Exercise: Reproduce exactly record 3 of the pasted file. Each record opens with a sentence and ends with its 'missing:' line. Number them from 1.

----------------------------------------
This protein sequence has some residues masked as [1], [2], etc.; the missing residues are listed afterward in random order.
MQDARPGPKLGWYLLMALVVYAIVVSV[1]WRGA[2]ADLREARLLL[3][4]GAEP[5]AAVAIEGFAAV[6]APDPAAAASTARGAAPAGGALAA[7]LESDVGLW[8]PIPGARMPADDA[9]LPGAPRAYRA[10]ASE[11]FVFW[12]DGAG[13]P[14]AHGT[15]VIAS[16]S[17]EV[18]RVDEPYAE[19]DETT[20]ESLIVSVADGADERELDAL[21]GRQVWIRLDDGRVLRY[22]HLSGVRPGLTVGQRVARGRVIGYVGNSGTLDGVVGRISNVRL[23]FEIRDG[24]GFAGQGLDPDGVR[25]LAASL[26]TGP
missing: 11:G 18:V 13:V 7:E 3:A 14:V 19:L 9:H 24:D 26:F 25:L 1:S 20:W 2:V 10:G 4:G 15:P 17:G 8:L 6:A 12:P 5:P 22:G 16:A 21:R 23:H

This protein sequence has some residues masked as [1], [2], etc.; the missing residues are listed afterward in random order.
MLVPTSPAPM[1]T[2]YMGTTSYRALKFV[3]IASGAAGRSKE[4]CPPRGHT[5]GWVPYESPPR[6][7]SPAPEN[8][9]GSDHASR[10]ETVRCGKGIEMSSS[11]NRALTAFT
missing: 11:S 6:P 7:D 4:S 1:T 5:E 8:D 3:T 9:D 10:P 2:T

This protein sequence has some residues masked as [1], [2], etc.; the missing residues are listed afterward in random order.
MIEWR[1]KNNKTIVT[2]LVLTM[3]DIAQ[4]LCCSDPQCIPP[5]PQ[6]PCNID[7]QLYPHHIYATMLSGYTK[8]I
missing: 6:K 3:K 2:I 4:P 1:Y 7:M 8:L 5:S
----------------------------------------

This protein sequence has some residues masked as [1], [2], etc.; the missing residues are listed afterward in random order.
MIEWR[1]KNNKTIVT[2]LVLTM[3]DIAQ[4]LCCSDPQCIPP[5]PQ[6]PCNID[7]QLYPHHIYATMLSGYTK[8]I
missing: 6:K 3:K 2:I 4:P 1:Y 7:M 8:L 5:S